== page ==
The Diaper Bank was founded in order to meet these unmet needs and to foster awareness about diaper and other hygiene needs and rights. In only 11 years, we have grown from a fledgling local non-profit staffed only by a few dedicated volunteers into a professional organization with a national profile. Throughout this early period of profound growth, The Diaper Bank has kept its core values intact. We have increased our presence at the state level by being involved in advocacy efforts in partnership with the CT Early Childhood Alliance and the CT Alliance for Basic Human Needs. We continue to be supported by a large and expanding family of volunteers and donors across the state and as one of the largest diaper banks in the country, our organization takes a leadership role in the National Diaper Bank Network, the national organization working to help other diaper banks across the country.
We may be a presence on the national stage, where we tirelessly advocate for the rights of the most vulnerable among us, but we also are a local organization dedicated to implementing real and lasting change in our home communities.
As board chair, one of my most significant responsibilities is to ensure the proper governance of the organization. I need all of the board members to understand their governance responsibilities and I need to ensure that those responsibilities are being met. We provide periodic training, discuss governance issues at our board meetings, and at our board retreat this summer we engaged in a facilitated discussion on governance and other issues. In addition, our Governance Committee meets monthly to ensure that our members are aware of and meeting board member governance responsibilities.
I, like many people who hear The Diaper Bank story, was dumbstruck by the driving fact behind the organization's creation: none of our social safety nets cover the basic human need of an adequate supply of clean diapers. As a result, families are forced to make choices between basic needs like food and diapers and of course, food wins. And it became clear that from the seemingly small problem of not being able to buy diapers, families suffer additional more significant problems like not being able to pursue educational opportunities or get jobs because without diapers day care providers won't accept children. So the basic need, unmet, creates larger individual and societal problems. The simple solution The Diaper Bank provides is to create that safety net that in turn helps solve complex societal problems. I went from being dumbstruck to energized. And it doesn't hurt that I like spending time with The Diaper Bank family of committed staff and board members. Together, we work on little things that solve big issues.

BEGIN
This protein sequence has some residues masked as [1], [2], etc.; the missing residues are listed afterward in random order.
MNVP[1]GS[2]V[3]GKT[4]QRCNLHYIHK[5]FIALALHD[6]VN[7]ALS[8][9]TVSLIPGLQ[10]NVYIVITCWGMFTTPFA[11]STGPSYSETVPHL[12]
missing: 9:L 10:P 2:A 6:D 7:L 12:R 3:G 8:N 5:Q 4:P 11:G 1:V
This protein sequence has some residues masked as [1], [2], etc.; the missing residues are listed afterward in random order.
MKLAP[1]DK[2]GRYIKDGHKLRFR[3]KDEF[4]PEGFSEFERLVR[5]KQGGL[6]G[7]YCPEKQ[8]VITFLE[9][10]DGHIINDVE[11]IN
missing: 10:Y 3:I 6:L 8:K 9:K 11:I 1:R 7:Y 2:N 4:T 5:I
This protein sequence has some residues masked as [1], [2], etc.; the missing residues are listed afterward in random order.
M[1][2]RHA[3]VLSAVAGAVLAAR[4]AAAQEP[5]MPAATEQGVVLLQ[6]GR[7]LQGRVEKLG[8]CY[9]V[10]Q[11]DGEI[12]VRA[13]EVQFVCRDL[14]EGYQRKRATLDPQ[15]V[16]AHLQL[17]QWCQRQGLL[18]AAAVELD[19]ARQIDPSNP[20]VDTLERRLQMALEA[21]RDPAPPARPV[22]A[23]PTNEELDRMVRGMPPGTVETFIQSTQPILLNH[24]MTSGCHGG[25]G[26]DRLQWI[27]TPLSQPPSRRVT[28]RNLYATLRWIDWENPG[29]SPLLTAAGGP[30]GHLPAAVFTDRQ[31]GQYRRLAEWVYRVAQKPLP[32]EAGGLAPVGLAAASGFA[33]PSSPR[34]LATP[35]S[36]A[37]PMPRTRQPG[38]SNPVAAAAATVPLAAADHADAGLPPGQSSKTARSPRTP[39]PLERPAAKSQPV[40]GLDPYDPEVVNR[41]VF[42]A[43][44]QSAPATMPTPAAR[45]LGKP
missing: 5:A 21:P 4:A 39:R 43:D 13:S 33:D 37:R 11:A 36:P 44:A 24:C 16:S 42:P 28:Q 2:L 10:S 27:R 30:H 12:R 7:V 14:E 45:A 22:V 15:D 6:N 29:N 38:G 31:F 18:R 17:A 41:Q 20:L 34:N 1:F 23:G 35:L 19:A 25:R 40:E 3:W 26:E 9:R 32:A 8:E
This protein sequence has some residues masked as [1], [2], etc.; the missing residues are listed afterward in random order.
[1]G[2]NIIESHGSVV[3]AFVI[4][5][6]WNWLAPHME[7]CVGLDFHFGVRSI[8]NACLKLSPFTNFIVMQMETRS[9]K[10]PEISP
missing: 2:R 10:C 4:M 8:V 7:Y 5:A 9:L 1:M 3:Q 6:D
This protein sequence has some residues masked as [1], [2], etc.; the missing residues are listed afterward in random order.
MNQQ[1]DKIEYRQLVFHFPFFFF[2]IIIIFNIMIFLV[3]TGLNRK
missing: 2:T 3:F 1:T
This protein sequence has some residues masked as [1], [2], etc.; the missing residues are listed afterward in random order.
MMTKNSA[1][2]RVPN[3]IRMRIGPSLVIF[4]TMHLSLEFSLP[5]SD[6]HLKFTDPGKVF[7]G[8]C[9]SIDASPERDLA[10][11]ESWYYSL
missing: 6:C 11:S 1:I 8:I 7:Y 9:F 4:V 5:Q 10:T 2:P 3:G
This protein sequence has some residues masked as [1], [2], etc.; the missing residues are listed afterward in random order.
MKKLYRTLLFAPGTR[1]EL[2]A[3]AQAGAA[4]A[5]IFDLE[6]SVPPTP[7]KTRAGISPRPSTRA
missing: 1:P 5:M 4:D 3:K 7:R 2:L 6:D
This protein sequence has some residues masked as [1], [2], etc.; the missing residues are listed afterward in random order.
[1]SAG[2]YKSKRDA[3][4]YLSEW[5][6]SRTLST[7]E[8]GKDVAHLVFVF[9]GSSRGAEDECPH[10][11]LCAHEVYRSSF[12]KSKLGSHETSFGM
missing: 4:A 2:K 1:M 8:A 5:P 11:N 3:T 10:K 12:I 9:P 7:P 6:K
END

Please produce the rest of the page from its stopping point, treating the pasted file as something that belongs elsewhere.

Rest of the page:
“I was able to still be
When Natasha Rivera-LaButhie and her husband moved to New Haven, both were working full-time and looking forward to the birth of their twins – then health care expenses put the young family in a horrible situation. Natasha had a 75-day hospital stay leading up to her delivery. One of their daughters had a gastrointestinal condition that required special formula costing $248 a case. The baby was prone to acidic diarrhea that would burn her skin if she wasn’t changed immediately. Being able to pick up diapers at Mt. Bethel Missionary Baptist Church, a TDB partner agency, made all the difference for the family. “I felt like I was able to still be a mom. I wasn’t letting my kids down,” Natasha says.
Natasha says. Now she can connect mothers to TDB and empathize with the struggles so many mothers face. “I’ve been there,” she tells them. “And it’s not easy.”
Indirect Public Support HelpIndirect public support represents revenue received through solicitation campaigns. This includes funding United Way and other federated fundraising organizations, but does not include donor designated contributions.
Earned Revenue HelpEarned revenue represents income generated in direct exchange for a product or service.Earned income includes income from government contracts.